Here are some interesting tidbits I gleaned from Ms. Gaskin’s presentation:

“Simulated Statistics”

Ms. Gaskin presented a “simulated” chart of the impact of  the following on consumer scores:

  • late payments
  • foreclosure
  • short sale with deficiency
  • short sale without deficiency, and
  • bankruptcy.

The statistics were simulated because they weren’t based on actual consumers, but were FICO’s approximation of what would happen to the average consumer going through the various events. The chart presented the impacts for consumers starting with different scores.

Here’s what I learned:

Bankruptcy Is the Worst, Followed by Foreclosure

Bankruptcy had a slightly worse impact on scores than any of the other events.  Foreclosure was second to last in terms of the biggest negative impact. Short-sellers did slightly better — those without a deficiency faring better than those without. But there wasn’t a huge difference between all of these events.

Late Payments Have a Huge Negative Impact

Surprisingly, having a 30-day, 60-day, or 90-day late payment had a big negative impact on a score.  Granted, it was not as large as going through foreclosure, but scores dropped significantly all the same.  For example, a consumer with a starting score of 680 dropped to 600 with one 90-day late payment.  Foreclosure for the same consumer dropped the score to 575. That means that the late payment caused an 80-point drop; from there it was just a 25-point drop once the foreclosure happened.

The Jury is Out on the Impact of Loan Modifications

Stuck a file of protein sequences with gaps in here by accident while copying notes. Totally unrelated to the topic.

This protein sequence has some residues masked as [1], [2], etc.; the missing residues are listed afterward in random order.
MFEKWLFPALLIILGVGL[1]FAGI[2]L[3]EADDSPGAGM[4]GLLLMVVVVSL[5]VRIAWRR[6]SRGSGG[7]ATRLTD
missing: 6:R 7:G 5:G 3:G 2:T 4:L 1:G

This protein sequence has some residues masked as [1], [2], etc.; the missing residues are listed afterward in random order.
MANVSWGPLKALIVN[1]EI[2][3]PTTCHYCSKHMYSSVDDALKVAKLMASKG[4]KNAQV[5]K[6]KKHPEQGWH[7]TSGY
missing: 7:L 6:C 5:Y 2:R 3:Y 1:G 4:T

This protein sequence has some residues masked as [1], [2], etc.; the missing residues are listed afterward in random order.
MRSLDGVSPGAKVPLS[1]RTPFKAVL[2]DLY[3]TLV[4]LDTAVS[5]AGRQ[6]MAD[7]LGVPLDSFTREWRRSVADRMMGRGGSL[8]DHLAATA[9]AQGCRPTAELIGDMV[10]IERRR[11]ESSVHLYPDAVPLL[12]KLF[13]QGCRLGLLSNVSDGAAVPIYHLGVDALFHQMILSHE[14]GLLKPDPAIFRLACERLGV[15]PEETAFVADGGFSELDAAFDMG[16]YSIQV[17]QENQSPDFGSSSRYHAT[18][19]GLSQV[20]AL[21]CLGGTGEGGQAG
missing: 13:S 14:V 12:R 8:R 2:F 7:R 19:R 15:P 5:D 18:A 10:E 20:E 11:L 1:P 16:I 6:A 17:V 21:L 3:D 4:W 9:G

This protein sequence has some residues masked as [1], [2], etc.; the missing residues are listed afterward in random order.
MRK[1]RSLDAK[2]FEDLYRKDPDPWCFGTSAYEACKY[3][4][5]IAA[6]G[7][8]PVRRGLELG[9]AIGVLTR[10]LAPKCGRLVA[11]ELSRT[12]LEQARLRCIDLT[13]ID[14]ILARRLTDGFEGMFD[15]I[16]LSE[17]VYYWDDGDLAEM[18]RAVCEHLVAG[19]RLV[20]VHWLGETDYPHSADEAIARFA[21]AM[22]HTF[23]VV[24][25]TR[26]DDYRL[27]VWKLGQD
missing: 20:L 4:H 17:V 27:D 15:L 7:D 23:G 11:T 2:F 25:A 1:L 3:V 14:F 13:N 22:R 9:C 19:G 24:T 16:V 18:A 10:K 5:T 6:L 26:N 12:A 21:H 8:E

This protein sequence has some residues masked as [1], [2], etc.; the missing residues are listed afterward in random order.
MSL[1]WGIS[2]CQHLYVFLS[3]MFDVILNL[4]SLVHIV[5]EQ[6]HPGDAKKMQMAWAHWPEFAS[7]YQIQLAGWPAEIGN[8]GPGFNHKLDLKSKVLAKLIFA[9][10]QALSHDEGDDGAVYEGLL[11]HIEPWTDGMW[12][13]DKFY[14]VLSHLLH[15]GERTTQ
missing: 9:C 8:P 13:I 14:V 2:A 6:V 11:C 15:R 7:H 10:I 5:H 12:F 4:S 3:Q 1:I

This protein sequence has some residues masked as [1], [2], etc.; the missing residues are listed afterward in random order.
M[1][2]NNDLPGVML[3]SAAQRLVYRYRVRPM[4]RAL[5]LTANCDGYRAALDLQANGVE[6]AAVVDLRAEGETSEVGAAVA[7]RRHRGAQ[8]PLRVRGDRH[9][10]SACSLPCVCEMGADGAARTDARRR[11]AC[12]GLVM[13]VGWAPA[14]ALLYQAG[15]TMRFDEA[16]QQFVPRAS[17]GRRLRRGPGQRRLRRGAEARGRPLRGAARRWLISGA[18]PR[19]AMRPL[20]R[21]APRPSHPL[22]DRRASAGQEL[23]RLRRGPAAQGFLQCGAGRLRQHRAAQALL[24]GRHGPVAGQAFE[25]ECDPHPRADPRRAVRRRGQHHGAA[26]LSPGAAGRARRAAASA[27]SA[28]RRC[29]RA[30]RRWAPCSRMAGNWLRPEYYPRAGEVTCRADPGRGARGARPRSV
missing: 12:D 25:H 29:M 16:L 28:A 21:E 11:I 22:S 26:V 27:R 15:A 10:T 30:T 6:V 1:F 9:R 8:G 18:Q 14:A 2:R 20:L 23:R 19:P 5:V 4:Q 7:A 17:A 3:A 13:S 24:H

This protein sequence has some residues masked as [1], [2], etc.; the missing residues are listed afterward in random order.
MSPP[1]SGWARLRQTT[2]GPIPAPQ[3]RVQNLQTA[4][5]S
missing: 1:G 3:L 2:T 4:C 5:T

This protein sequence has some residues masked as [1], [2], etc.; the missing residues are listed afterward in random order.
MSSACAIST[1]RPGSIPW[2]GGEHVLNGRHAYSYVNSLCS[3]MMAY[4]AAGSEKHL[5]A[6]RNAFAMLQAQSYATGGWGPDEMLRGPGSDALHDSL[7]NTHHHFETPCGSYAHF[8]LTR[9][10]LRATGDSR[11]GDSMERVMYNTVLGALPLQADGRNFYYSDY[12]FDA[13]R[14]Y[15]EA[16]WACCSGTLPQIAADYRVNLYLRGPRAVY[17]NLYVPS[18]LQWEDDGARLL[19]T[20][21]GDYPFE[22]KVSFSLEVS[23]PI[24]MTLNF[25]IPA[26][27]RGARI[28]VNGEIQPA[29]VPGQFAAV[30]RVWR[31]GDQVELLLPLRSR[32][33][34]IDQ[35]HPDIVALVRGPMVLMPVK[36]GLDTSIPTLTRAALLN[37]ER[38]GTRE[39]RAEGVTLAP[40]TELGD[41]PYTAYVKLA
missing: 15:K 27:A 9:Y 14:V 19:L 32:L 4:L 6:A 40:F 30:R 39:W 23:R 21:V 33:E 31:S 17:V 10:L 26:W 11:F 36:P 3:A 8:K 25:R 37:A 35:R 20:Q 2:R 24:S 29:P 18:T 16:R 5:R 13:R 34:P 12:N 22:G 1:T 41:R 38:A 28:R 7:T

According to Ms. Gaskin, loan modifications are currently reported as CN and CO on credit reports. For now, the FICO score bypasses these codes, which means they are viewed neither positively or negatively. However, FICO will consider  whether you were paying as agreed prior to and post modification. If a lender reports a loan modification as “paying under a partial payment agreement,” this will be a negative for your FICO score.

The Higher Your Score, the Bigger the Plunge

Those with higher scores lost more points in each of the various events. For example, a consumer with a starting score of 820 had a 100 point drop with just one 30-day late payment. A consumer with a score of 680 dropped only 80 points with a 30-day late payment.  If the same consumers filed for bankruptcy, the first (starting score of 820), dropped about 270 points to end up with a score of 550. The second (starting score of 680) dropped only about 150 points, to end with a score of 530.

Each Case Is Individual

Keep in mind that these simulated numbers were just that, simulated. Each person’s situation is different. Your score may drop more or less than the average consumer based on your prior credit history and how the delinquency or negative event is reported.

To learn more about the individual factors that influence your FICO score after a negative event, see Nolo’s article Which Is Worse for Your FICO Score: Bankruptcy, Foreclosure, Short-Sale, or Loan Modification?

For tips on rebuilding your credit, visit our Credit Repair topic area.